The epicenter of the intervention will be the Treasury Department, where Secretary Steven Mnuchin will oversee nearly a third of the $2 trillion in economic relief funds that Congress is approving.
The money will be held in two pots: $350 billion will be devoted to loans and loan guarantees for small businesses. And $500 billion will be divided among airlines and companies that are critical to national security, including Boeing, and will prop up the Federal Reserve’s new emergency lending facilities, which are intended to inject nearly $4 trillion into the economy.
Mr. Mnuchin said on Thursday that the distribution of the money would be fully transparent. “When we do take actions, either through our direct program or throughout programs with the Fed, there will be disclosures to the American public much faster than they would normally occur,” he said on CNBC.
Businesses will also have to cede some control to the federal government in exchange for lifelines. Companies that borrow money are forbidden to repurchase their stock or pay dividends during the loan and for a year after it is repaid. They must not cut staffing by more than 10 percent through the end of September.
Loans to small businesses, with 500 employees or fewer, are limited to $10 million. Loans to cover salaries of over $100,000 wouldn’t qualify for forgiveness, and businesses must demonstrate that they had not recently laid off employees, or a smaller amount of the loan would be subject to forgiveness.
Businesses would not have to repay loans covering up to eight weeks’ worth of payroll expenses. That means that once businesses receive their loans, a new clock will begin to tick: They’ll have to use the money within two months to avoid repaying it; they also can’t pay any employee more than $10,000 in those two months if they want that amount to be forgiven.
Lawmakers also placed restrictions on compensation and pay increases for executives, moves intended to address one of the criticisms about bailouts during the 2008 crisis. But pay limits will not necessarily do away with multimillion-dollar paydays for corporate bosses.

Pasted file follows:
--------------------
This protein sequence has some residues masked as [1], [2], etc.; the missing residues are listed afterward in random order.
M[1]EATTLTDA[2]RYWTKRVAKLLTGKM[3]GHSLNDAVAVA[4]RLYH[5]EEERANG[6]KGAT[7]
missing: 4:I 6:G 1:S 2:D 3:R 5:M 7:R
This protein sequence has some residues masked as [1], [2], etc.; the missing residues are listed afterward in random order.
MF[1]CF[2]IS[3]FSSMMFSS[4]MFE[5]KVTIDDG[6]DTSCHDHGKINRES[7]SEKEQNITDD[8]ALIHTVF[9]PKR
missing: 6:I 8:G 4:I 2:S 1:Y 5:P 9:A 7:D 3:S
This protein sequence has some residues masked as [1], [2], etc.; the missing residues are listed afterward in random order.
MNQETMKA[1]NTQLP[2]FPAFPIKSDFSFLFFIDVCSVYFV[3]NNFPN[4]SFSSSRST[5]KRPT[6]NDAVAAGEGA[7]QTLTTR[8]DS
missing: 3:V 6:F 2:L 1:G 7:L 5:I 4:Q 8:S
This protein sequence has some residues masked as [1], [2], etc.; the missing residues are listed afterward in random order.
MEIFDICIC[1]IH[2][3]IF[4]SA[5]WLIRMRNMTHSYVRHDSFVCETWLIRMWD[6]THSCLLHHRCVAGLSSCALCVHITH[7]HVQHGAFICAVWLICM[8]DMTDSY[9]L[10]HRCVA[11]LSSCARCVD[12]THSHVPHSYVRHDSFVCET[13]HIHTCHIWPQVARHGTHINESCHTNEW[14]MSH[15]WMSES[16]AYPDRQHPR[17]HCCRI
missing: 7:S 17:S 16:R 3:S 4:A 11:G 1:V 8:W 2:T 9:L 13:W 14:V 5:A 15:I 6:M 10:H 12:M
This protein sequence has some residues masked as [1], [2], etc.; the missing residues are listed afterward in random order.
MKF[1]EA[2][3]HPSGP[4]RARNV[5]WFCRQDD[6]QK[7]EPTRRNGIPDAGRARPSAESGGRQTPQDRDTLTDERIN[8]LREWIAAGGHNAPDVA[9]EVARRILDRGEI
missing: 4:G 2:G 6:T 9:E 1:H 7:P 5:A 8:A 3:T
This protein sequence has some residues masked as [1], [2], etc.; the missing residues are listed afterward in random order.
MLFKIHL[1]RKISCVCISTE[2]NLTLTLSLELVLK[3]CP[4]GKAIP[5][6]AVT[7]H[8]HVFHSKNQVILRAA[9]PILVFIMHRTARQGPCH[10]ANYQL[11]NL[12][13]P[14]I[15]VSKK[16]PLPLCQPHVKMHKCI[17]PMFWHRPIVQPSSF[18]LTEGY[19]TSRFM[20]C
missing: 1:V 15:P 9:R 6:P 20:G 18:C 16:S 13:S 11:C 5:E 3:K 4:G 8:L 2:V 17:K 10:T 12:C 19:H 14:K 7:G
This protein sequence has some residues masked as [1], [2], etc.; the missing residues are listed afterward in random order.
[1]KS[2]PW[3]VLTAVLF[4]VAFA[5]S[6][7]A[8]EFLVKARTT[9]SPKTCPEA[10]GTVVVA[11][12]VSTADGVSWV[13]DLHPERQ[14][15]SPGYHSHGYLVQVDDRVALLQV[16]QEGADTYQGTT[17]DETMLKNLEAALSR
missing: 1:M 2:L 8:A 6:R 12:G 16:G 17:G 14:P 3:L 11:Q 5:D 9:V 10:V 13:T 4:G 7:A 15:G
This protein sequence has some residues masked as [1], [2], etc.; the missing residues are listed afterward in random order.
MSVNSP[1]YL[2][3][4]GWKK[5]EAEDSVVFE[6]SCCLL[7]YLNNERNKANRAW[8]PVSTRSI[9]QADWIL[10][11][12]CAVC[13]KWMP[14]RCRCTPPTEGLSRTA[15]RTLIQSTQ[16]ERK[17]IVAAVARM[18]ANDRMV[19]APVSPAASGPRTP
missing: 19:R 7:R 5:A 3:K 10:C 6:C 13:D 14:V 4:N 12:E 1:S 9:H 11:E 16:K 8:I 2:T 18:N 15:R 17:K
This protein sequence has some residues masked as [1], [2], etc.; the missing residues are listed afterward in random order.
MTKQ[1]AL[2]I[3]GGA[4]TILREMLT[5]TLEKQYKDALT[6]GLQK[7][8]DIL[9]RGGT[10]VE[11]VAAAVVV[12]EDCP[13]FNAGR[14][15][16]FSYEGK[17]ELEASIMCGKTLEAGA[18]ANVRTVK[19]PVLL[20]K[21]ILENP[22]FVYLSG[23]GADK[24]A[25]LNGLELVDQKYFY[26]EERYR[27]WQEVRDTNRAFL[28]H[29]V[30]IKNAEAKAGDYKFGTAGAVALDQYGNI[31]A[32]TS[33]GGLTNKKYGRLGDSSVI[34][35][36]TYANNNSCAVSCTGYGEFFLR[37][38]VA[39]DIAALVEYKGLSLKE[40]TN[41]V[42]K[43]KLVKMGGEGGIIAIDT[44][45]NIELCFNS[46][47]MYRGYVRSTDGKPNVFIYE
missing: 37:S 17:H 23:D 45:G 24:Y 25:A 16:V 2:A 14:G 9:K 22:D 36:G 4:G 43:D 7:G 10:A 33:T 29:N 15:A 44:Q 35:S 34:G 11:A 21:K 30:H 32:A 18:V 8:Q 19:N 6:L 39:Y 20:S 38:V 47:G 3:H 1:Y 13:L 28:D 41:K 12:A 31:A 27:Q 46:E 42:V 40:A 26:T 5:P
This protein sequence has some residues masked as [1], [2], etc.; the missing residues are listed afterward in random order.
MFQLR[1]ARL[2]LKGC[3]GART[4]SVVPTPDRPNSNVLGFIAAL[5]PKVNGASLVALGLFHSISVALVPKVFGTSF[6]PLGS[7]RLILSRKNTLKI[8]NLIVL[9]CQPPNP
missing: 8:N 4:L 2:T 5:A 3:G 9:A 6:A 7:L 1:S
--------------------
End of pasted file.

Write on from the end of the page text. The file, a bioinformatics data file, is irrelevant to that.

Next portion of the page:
Executives who made more than $3 million in 2019 could be awarded $3 million, plus half of any sum in excess of $3 million. As a result, a chief executive who earned $20 million in 2019 would be allowed compensation of $11.5 million. The restrictions would apply from the time the federal support began to one year after it ended.
Even as the government takes on an outsize role in overseeing companies, Mr. Mnuchin maintained that it should not be in the business of dictating what private companies did.
“We don’t believe in mandating and regulating certain big businesses,” he said.
And big business, despite its need for help, has seemed unwilling to cede too much control to the government. On Tuesday, Boeing’s chief executive, David Calhoun, suggested that he wasn’t interested in the government’s taking an equity stake in the company, despite the beleaguered state of the aerospace giant.
“I don’t have a need for an equity stake,” Mr. Calhoun said in an interview on Fox Business Network. “If they forced it, we’d just look at all the other options, and we have got plenty.”
Boeing, which had lobbied for government aid, was not specifically named in the bill. It nonetheless signaled its approval of the stimulus package on Wednesday night. “The bill’s access to public and private liquidity, including loans and loan guarantees, is critical for airlines, airports, suppliers and manufacturers to bridge to recovery,” Boeing said in a statement.
The House is now expected to take up the legislation, and President Trump has signaled that he would sign it quickly into law.
Many of the provisions are intended to offer lifelines to companies and workers over the coming months, as the country struggles to contain the pandemic and braces for a recession. But the long-term consequences of a $2 trillion bailout of the American economy are unknown.
“This is going to be hard to unravel,” said Mr. Gordon, the University of Michigan professor. “Industries that are propped up stay propped up for a long time.”
Reporting was contributed by Niraj Chokshi, Jesse Drucker, Emily Flitter, Clifford Krauss and Ivan Penn.